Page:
Decision due this week on major water works plans

Decision due this week on major water works plans
The Lee Road Water Treatment Plant which supplies water to the City. Picture Dan Linehan

A PLANNING decision is expected this week for the major redevelopment of the Lee Road Water Treatment Plant that supplies 70% of Cork’s water.

The development will involve the upgrade and extension of the existing facility to improve the supply to more than 100,000 people.

New flood protections will also be built to avoid a reoccurrence of the November 2009 flood when the plant was badly damaged.

The proposed works provide for a 40,000-cubic-metres-per-day water treatment facility.

Water taken from the River Lee and treated at the plant is pumped to reservoirs in Shanakiel, Harbour View Road in Hollyhill, and to the Water Tower in Churchfield and serves all of the city area north of the River Lee, the city centre and the south central part of Cork. Areas of Mahon and Bishopstown in the south east and south west get their water from the Inniscarra Water Treatment Plant.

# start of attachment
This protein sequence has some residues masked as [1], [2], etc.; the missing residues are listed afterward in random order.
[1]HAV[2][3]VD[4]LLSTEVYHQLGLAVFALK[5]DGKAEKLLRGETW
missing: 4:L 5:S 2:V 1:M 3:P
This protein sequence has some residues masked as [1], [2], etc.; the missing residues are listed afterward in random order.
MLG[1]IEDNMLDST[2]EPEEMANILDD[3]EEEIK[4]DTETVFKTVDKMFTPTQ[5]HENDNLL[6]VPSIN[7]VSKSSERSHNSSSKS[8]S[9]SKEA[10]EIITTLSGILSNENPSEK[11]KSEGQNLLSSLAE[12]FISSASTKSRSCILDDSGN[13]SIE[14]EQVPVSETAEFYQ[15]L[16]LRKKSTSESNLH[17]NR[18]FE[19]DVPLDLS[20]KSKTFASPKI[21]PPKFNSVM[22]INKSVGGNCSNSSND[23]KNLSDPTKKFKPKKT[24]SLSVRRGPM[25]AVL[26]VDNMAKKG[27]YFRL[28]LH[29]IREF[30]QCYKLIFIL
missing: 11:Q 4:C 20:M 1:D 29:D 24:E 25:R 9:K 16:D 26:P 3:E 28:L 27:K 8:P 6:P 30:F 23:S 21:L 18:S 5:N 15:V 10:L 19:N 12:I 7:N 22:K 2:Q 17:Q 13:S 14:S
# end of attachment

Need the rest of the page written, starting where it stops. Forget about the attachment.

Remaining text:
If granted planning permission, the development will involve the upgrading of existing sedimentation tanks, construction of new raw water tanks and pumps, filters, ultraviolet treatment, and sludge treatment facilities. The contract will also include for new chemical dosing and monitoring and control systems.

Once construction, it is expected the project will take 18 months to complete.

Irish Water said the new plant will improve the efficiencies of the facility, resulting in a more secure water supply to Cork, while also protecting it from future flood events.

It is expected the upgrade will also make the plant more energy efficient as the Lee Road Water Treatment Plant is one of the biggest energy consumers in Cork and the upgrade works will reduce the energy consumption and running costs of the water pumps by more than 10%.

The treatment of water first began at the Lee Road around 1879. Since then, there have been several upgrades to the treatment facility, with major upgrades in the 1920s and again in the 1950s.

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